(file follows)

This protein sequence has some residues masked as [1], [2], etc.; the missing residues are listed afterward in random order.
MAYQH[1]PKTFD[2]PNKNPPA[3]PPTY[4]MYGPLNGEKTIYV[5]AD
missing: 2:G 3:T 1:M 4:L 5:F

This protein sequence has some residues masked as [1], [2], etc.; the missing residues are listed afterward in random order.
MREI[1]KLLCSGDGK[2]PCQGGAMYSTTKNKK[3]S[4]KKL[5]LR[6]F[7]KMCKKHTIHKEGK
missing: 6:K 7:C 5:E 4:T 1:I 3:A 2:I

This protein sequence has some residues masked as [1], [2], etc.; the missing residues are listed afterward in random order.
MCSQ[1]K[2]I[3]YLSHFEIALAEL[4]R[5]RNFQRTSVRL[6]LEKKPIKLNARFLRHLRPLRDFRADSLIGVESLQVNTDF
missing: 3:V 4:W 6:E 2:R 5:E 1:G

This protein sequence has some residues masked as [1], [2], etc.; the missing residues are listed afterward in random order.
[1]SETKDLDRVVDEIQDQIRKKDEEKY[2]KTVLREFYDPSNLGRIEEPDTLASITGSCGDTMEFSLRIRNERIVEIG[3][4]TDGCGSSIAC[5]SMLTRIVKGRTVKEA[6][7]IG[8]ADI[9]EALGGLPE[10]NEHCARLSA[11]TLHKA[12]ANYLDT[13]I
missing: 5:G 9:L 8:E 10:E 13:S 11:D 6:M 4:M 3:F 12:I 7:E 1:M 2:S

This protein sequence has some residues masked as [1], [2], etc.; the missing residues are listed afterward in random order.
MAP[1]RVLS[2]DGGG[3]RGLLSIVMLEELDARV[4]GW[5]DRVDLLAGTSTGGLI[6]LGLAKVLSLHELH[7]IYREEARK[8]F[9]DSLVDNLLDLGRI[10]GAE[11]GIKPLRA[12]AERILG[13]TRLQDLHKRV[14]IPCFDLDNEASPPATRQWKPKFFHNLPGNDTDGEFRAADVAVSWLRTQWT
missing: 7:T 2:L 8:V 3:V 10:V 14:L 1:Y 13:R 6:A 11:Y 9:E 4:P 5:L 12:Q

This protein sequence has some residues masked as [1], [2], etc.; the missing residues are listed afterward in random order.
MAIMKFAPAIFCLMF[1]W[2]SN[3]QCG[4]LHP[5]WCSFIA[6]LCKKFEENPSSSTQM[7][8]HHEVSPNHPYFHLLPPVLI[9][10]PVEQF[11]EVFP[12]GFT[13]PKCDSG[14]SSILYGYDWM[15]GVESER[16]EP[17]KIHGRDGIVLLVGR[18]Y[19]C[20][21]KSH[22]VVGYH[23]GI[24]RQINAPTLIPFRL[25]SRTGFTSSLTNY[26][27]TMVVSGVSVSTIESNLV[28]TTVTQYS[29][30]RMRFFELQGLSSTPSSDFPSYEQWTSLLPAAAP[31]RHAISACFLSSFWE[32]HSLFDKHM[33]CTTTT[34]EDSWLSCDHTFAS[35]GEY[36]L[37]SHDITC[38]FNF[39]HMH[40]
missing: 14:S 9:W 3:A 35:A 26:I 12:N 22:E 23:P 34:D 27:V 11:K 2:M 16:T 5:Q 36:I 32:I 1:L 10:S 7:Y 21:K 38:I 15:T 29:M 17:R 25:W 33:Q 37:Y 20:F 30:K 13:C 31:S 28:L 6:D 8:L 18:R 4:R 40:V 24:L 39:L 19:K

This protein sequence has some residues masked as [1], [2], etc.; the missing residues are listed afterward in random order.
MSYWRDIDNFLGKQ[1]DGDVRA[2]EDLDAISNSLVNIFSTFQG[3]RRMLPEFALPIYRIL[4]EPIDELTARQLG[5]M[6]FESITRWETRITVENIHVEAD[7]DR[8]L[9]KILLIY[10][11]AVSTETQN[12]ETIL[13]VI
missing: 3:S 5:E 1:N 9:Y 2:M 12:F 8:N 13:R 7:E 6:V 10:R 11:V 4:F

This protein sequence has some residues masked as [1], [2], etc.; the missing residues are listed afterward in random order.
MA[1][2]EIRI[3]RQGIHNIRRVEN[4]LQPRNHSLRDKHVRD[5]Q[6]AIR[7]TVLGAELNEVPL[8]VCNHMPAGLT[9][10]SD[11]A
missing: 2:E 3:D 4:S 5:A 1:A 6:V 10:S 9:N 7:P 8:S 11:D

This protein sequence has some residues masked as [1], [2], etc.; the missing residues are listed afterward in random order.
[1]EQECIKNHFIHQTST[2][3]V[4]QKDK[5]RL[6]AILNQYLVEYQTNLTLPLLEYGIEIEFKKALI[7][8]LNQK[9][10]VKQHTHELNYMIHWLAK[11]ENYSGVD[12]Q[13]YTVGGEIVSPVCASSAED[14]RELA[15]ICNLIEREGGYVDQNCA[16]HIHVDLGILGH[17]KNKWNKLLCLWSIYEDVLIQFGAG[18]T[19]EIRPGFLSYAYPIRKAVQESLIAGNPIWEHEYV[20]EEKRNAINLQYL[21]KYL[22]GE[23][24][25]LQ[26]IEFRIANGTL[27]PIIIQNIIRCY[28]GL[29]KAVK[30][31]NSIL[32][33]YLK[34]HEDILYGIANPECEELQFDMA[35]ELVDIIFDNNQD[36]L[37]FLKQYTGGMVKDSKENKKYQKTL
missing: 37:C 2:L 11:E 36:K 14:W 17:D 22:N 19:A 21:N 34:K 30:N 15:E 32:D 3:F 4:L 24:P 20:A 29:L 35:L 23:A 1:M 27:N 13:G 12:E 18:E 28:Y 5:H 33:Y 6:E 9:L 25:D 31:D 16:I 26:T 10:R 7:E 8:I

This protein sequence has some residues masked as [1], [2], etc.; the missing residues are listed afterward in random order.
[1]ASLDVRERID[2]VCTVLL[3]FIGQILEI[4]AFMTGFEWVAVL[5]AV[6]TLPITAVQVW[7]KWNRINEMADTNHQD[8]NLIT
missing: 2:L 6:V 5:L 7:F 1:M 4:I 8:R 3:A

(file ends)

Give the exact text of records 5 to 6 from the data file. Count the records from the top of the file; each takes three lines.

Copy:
This protein sequence has some residues masked as [1], [2], etc.; the missing residues are listed afterward in random order.
MAP[1]RVLS[2]DGGG[3]RGLLSIVMLEELDARV[4]GW[5]DRVDLLAGTSTGGLI[6]LGLAKVLSLHELH[7]IYREEARK[8]F[9]DSLVDNLLDLGRI[10]GAE[11]GIKPLRA[12]AERILG[13]TRLQDLHKRV[14]IPCFDLDNEASPPATRQWKPKFFHNLPGNDTDGEFRAADVAVSWLRTQWT
missing: 7:T 2:L 8:V 3:V 10:V 14:L 1:Y 13:R 6:A 11:Y 9:E 4:P 5:L 12:Q

This protein sequence has some residues masked as [1], [2], etc.; the missing residues are listed afterward in random order.
MAIMKFAPAIFCLMF[1]W[2]SN[3]QCG[4]LHP[5]WCSFIA[6]LCKKFEENPSSSTQM[7][8]HHEVSPNHPYFHLLPPVLI[9][10]PVEQF[11]EVFP[12]GFT[13]PKCDSG[14]SSILYGYDWM[15]GVESER[16]EP[17]KIHGRDGIVLLVGR[18]Y[19]C[20][21]KSH[22]VVGYH[23]GI[24]RQINAPTLIPFRL[25]SRTGFTSSLTNY[26][27]TMVVSGVSVSTIESNLV[28]TTVTQYS[29][30]RMRFFELQGLSSTPSSDFPSYEQWTSLLPAAAP[31]RHAISACFLSSFWE[32]HSLFDKHM[33]CTTTT[34]EDSWLSCDHTFAS[35]GEY[36]L[37]SHDITC[38]FNF[39]HMH[40]
missing: 14:S 9:W 3:A 35:A 26:I 12:N 22:E 23:P 34:D 27:V 11:K 2:M 16:T 5:Q 36:I 32:I 1:L 10:S 7:Y 21:K 38:I 15:T 29:M 17:R 25:W 33:Q 37:Y 20:F 30:K 13:C 31:S 28:L 6:D 8:L 18:R 4:R 40:V 24:L 39:L 19:K